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if your child is old enough too remember the experience stop......ooh creepy! My friends husband was nursed till he was 6 and still recalls...I can't look at him the same way. p.s the immune thing is only in the first few weeks. My first I could only feed for 3mths cause she couldn't work it out and can count on one hand how many times she's had a fever. My second couldn't get enough fed for 12mths and she is constantly pilcking up every bug going....I think it's the mums that have an issue with detachment not the baby

Leigh - posted on 07/13/2009

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Interesting reading, mainly what I'm picking up is that it's just the 'thought', of the child being able to help themselves when there seems to be no need. Each to their own I say, I think western cultures are conditioned to find this 'different', just like when Salma Hayic went & breastfed a baby that wasn't hers.

I've watched a family member breastfeed her children until they were quite old (one was 6) she would come home from school & go straight to her Mum for a feed. Never thought anything of it until I read this thread, just thought it was part of nature.

Minnie - posted on 07/11/2009

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Quoting Jill:

That's insane and crosses the line into something sick and twisted.Jill




I think it's amusing how people come into this thread spouting this attitude, and yet if breastfeeding mothers were to give FACTS in a thread concerning formula feeding all of the formula feeding mothers would cry JUDGEMENT!!!!  And even on THIS thread of all threads women have blamed others for being judgemental towards formula feeders, simply because they provided facts....double standard....

Rebecca - posted on 07/11/2009

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this society today is verry judgemental i dont see why all you women a have a bitch session when this question should be a dicussion some women think iits the right thing to do and sooner all later it may come to the fact where it might be the thing that we might have to do considering on the fact that more and more reseach is going into it and yeah children are healthier and sometimes smarter. its alight to give a opion but somethings people should just leave it alone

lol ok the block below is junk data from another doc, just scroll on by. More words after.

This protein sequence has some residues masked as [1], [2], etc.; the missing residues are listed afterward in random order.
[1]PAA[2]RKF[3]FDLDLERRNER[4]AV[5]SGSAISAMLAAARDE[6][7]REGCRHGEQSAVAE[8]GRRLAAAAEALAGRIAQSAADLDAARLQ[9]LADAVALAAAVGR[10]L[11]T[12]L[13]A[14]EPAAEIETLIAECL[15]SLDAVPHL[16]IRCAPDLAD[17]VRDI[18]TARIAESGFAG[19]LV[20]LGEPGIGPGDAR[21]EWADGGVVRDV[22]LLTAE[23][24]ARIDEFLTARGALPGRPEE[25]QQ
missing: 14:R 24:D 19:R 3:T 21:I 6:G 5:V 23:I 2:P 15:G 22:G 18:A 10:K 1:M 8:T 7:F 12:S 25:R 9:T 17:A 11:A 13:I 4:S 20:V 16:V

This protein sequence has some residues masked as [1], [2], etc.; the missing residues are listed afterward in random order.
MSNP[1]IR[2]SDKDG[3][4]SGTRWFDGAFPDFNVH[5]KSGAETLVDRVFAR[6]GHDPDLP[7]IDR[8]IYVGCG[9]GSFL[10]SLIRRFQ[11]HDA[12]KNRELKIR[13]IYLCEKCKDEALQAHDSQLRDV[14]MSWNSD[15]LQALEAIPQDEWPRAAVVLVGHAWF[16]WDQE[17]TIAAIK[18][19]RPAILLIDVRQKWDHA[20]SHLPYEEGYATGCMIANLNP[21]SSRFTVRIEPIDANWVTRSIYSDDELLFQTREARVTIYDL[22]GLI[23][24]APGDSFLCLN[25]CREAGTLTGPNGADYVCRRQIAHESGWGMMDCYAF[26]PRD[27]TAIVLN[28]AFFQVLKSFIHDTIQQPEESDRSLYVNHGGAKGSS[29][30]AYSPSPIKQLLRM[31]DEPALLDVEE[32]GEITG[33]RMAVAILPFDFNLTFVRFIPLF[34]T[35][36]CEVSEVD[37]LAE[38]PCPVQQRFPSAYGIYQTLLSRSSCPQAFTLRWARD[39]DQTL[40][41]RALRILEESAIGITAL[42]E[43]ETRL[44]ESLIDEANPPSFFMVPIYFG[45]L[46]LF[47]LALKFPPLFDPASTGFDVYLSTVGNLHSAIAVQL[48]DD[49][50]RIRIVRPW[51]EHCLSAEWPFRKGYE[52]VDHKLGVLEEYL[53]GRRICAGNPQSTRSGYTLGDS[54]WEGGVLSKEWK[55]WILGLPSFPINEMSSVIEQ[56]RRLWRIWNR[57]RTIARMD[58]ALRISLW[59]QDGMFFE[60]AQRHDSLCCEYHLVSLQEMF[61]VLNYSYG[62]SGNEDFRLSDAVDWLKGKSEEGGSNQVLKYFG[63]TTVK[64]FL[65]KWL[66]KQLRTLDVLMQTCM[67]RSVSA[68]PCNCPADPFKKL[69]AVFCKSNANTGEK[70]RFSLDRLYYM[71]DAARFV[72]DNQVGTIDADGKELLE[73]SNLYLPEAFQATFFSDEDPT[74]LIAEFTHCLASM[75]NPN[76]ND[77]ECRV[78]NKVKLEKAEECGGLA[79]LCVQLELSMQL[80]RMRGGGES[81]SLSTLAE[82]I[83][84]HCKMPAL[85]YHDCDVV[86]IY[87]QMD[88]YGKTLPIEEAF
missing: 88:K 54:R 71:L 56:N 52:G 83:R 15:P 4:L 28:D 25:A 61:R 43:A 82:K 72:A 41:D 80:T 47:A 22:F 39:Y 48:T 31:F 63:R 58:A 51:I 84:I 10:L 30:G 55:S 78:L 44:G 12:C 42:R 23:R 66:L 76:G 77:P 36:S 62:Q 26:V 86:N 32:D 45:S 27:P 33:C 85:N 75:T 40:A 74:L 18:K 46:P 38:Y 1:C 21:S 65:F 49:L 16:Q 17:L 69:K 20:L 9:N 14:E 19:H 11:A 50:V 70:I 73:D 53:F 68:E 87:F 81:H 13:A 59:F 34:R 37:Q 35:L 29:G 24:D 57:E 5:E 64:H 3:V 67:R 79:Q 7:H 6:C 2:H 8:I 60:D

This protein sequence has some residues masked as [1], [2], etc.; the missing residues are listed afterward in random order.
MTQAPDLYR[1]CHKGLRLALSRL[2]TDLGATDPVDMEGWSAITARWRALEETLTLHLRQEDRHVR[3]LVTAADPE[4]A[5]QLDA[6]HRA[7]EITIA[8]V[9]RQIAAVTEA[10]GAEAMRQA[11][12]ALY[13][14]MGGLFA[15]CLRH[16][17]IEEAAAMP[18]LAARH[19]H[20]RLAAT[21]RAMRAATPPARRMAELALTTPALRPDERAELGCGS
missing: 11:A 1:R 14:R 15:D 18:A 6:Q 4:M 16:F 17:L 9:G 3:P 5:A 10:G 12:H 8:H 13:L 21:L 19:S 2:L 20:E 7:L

Rebecca - posted on 07/11/2009

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i wouldnt i did it with my first and second untill she was 15months only because she refused the bottle my other two did it for 6weeks couldnt stand it i know its good for them but seriously i think its a bit wrong their in school now i could just imagine the nasty things kids would say ............

Emma - posted on 07/11/2009

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I think its kinda strange, i personaly think if the kid can ask for a boob, that they are too old, i think 6 months to a year max. i mean they can bite by then.

Rem - posted on 07/10/2009

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Quoting penny:

do you really want to pull lil johnny out of class just so you can nurse him


You don't really need to pull the child 'out of class' to breastfeed.. breastfeeding for older child could take place at home or evenings or weekends when mom and child just happens to be together~ :)

Rem - posted on 07/10/2009

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IMO, breastfeeding should go for as long as both the mom and the child is comfortable.. ;)